Sunday, September 4, 2011

Elizabeth's Favorite Dies

Robert Dudley, lst Earl of Leicester died on September 4, 1588. He was buried in the Collegiate Church of St. Mary's in Warwick, and his second wife planned an elegant memorial to both of them:

Latin: Deo viventium S[acrum]
Spe certa resurgendi in Christo, hic situs est illustrissimus ROBERTVS DVDLEYVS, IOHANNIS DVCIS NORTHVMBRIÆ, COMITIS WARWICI, Vicecomitis INSVLÆ &c filius quintus; Comes LEICESTRIÆ, Baro DENBIGHIE; ordinis tum S GEORGII, tum S MICHAELIS, Eques auratus; Reginæ ELIZABETHÆ (apud quem singulari gratiâ florebat) Hippocomus; Regiæ Aulæ subinde Seneschallus; ab intimis Consilijs; forestarum, parcorum, Chacearum &[c] citra TRENTHAM summus Iusticiarius: Excercitus Anglici â dictâ Reginâ ELIZ: mis[s]i in BELGIO, ab Anno MDLXXXVº ad Annum MDLXXXVII, Locum-tenens et Capitaneus generalis: provinciarum Confederatarum ibidem Gubernator generalis et præfectus; Regniq; ANGLIÆ locum-tenens contra PHILIPPUM II Hispanium, numerosa Classe et Excercitu ANGLIAM MDLXXXVIII Invadentem.
Animam Deo servatori reddidit anno salutis MDLXXXVIII. die quarto Septembris. Optimo et charissimo marito, mœstissima uxor LETICIA FRANCISCI KNOILES ordinis S Georgii equitis aurati, et Regi[n]æ Thesaurarij filia, amoris et conjugalis fidei ergo, posuit.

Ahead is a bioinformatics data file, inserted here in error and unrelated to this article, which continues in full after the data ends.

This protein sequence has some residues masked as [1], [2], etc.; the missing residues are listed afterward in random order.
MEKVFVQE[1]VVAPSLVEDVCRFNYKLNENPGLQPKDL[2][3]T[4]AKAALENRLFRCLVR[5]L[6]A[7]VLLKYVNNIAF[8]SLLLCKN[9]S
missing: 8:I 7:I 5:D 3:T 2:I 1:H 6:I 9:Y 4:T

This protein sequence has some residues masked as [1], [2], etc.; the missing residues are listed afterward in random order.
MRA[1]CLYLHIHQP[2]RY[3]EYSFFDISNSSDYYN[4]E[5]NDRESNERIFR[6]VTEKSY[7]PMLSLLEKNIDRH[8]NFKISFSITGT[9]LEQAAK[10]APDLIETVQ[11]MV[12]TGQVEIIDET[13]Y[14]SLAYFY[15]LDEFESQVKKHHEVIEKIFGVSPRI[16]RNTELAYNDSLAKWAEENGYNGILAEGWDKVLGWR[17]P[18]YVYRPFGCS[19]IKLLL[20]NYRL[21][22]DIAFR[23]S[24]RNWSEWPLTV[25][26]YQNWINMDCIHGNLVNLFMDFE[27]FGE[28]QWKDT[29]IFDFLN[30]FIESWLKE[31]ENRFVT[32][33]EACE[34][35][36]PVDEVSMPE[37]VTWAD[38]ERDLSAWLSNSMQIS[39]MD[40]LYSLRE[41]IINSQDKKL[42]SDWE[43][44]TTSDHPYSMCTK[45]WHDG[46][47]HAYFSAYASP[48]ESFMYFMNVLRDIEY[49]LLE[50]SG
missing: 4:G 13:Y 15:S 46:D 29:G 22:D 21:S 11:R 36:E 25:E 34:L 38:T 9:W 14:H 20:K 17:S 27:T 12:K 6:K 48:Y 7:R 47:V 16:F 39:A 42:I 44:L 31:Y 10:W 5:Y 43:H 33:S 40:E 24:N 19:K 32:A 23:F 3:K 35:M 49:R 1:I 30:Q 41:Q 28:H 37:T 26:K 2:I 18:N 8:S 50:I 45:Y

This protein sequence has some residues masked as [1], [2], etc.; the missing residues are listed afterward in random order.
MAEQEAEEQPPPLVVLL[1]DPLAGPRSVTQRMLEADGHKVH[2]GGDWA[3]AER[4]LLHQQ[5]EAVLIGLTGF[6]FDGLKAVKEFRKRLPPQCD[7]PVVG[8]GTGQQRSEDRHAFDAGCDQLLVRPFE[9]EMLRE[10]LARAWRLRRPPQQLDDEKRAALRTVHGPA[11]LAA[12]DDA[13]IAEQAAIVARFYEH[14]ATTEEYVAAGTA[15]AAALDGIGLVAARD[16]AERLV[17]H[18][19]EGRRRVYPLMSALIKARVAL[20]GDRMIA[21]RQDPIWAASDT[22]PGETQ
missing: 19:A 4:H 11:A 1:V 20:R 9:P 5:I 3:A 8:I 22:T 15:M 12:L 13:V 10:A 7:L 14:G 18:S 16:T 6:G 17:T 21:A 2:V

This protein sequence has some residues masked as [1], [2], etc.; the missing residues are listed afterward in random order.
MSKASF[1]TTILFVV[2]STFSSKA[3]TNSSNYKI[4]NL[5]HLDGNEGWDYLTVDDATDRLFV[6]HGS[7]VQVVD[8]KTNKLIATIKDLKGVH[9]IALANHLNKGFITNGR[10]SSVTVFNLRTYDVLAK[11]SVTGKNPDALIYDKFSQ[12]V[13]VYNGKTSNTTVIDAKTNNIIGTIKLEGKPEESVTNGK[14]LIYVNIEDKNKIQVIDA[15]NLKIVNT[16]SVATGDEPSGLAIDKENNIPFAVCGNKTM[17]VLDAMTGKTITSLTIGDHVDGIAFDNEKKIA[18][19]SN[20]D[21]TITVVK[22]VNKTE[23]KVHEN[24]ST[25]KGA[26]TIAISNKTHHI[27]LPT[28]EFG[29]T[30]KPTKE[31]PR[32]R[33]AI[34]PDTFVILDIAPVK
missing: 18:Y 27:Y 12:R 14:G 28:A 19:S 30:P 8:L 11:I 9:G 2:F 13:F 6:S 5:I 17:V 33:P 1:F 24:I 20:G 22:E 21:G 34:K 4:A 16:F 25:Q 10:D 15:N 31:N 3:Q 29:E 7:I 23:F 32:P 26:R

English: Sacred to the God of the living. In certain hope of rising again in Christ, here is placed the most famous Robert Dudley, fifth son of John, Duke of Northumberland, Earl of Warwick, Viscount Lisle, etc., Earl of Leicester, Baron Denbigh; Knight of both the orders of St. George and St. Michael; Master of the Horse of Queen Elizabeth (with whom he was distinguished with exceptional favor); thereafter Steward of the Royal Household; Privy Councillor; High Justiciar of the Forests, Parks, Chases, etc. on this side of Trent: Lieutenant and Captain-general of the English army sent into the Netherlands by the said Queen Elizabeth, from 1585 to 1587; Governor-general and Commander of the United Provinces of the Netherlands; and Lieutenant of the Kingdom of England against the Spaniard Philip II, when he was invading England in 1588 with a numerous fleet and army.
He gave back his soul to God his savior in the year of salvation 1588, on the fourth day of September. His most sorrowful wife, Lettice, daughter of Francis Knollys, Knight of the Order of St. George and the Queen's Treasurer, placed [this monument] to her best and dearest husband on account of her love and faith as his wife.

No comments:

Post a Comment